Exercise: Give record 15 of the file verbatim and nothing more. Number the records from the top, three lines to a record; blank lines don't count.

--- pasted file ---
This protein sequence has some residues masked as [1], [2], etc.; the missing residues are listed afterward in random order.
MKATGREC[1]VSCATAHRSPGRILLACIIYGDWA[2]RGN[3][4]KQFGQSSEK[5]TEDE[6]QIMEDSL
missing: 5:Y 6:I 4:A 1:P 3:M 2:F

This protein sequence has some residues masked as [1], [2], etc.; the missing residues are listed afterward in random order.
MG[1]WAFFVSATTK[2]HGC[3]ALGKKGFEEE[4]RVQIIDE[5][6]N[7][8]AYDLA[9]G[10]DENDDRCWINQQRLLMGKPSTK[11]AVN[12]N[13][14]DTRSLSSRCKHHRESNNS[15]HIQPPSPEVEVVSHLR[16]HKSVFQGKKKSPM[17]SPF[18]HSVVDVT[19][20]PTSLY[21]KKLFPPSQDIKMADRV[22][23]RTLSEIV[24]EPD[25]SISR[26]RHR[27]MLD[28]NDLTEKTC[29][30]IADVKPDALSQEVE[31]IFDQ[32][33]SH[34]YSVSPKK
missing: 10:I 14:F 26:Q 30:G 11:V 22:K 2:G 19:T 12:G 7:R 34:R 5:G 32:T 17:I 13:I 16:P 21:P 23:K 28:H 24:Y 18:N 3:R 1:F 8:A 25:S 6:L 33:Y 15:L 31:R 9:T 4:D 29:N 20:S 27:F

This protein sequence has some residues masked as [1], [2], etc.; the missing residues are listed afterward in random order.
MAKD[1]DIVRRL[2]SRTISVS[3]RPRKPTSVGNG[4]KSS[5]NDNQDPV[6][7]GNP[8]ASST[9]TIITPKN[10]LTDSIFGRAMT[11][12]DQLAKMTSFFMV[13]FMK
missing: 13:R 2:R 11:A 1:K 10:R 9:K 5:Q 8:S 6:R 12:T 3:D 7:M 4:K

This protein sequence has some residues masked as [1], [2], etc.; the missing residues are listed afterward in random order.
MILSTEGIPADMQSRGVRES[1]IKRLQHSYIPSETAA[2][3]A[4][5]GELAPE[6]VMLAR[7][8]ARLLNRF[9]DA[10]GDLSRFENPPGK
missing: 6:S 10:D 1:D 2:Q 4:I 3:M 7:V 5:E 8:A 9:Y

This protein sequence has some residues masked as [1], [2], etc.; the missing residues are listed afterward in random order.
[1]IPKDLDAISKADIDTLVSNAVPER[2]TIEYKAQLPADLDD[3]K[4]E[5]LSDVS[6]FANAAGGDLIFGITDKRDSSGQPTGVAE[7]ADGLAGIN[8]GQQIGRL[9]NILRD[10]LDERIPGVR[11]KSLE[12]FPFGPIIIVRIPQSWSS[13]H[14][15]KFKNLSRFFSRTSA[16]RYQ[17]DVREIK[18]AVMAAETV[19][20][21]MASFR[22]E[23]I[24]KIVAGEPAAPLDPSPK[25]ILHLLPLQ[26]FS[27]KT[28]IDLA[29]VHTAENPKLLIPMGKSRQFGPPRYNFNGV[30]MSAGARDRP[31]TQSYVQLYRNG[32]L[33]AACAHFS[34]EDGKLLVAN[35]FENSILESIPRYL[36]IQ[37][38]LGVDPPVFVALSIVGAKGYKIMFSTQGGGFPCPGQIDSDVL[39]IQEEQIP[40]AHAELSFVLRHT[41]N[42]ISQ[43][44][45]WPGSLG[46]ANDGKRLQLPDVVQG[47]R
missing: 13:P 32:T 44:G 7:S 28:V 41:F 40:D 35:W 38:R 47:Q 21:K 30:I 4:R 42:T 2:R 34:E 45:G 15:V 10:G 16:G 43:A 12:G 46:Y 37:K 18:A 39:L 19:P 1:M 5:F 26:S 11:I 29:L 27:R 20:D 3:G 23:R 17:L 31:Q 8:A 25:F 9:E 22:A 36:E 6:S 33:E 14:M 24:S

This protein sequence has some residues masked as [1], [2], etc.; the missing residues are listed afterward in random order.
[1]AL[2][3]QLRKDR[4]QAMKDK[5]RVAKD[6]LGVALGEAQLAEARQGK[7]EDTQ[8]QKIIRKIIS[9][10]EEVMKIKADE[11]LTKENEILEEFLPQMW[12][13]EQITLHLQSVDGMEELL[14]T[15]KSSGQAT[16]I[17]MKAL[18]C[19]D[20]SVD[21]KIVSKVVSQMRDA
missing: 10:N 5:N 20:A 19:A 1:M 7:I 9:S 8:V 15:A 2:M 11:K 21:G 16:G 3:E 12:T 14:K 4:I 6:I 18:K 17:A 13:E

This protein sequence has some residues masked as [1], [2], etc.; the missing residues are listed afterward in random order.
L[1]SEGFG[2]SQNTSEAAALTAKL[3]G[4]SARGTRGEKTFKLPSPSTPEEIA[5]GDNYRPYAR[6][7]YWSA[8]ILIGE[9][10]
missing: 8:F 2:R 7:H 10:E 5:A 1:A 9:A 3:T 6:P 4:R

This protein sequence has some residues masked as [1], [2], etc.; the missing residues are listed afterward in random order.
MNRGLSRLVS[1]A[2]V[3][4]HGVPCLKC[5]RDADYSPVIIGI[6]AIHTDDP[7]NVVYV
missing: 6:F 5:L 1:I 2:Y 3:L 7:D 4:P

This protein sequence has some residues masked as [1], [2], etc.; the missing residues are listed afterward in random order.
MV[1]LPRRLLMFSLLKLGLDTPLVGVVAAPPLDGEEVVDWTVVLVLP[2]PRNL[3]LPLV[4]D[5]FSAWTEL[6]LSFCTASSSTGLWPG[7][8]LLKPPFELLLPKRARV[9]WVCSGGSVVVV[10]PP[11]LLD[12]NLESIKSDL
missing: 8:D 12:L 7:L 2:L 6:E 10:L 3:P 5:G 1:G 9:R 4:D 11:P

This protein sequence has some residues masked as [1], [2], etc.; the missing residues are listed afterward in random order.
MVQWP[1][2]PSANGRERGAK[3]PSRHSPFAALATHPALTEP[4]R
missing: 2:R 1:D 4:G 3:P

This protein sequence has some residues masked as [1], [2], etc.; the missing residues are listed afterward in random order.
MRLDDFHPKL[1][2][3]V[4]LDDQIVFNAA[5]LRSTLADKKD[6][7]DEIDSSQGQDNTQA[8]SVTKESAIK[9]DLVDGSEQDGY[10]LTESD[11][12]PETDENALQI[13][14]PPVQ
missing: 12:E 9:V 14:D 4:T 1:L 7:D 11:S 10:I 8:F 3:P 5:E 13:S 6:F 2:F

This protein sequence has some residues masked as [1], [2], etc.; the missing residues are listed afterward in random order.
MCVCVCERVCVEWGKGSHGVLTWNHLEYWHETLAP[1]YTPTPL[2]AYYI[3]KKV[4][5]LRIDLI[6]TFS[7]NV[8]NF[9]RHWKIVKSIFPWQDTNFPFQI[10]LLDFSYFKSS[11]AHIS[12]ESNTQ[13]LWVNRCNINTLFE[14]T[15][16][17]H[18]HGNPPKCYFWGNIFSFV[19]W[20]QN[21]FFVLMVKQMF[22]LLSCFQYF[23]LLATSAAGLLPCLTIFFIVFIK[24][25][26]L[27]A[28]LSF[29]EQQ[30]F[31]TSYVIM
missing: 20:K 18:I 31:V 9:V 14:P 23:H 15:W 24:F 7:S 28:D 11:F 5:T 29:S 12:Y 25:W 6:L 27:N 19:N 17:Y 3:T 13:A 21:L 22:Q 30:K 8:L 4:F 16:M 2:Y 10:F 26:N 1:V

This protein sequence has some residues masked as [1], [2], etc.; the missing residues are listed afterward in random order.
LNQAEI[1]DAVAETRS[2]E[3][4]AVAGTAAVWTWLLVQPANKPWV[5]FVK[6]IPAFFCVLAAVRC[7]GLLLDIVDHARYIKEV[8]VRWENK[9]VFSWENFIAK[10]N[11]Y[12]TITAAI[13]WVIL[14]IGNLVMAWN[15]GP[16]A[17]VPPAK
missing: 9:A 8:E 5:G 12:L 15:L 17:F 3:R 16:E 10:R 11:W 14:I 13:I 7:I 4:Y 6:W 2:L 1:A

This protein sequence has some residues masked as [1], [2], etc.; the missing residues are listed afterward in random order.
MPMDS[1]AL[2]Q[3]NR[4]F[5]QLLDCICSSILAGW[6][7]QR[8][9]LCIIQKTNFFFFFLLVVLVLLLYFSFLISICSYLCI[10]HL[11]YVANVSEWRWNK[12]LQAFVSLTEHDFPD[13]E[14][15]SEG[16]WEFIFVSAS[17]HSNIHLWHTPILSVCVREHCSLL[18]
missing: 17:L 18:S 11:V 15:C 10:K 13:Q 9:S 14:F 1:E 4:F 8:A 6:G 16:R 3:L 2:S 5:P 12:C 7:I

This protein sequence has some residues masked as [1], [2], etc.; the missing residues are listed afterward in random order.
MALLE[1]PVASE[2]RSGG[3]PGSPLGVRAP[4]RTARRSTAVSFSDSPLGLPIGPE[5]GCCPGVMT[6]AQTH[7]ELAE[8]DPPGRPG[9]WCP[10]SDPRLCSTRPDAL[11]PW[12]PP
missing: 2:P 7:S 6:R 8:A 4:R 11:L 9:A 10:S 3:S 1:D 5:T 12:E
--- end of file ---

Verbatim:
This protein sequence has some residues masked as [1], [2], etc.; the missing residues are listed afterward in random order.
MALLE[1]PVASE[2]RSGG[3]PGSPLGVRAP[4]RTARRSTAVSFSDSPLGLPIGPE[5]GCCPGVMT[6]AQTH[7]ELAE[8]DPPGRPG[9]WCP[10]SDPRLCSTRPDAL[11]PW[12]PP
missing: 2:P 7:S 6:R 8:A 4:R 11:L 9:A 10:S 3:S 1:D 5:T 12:E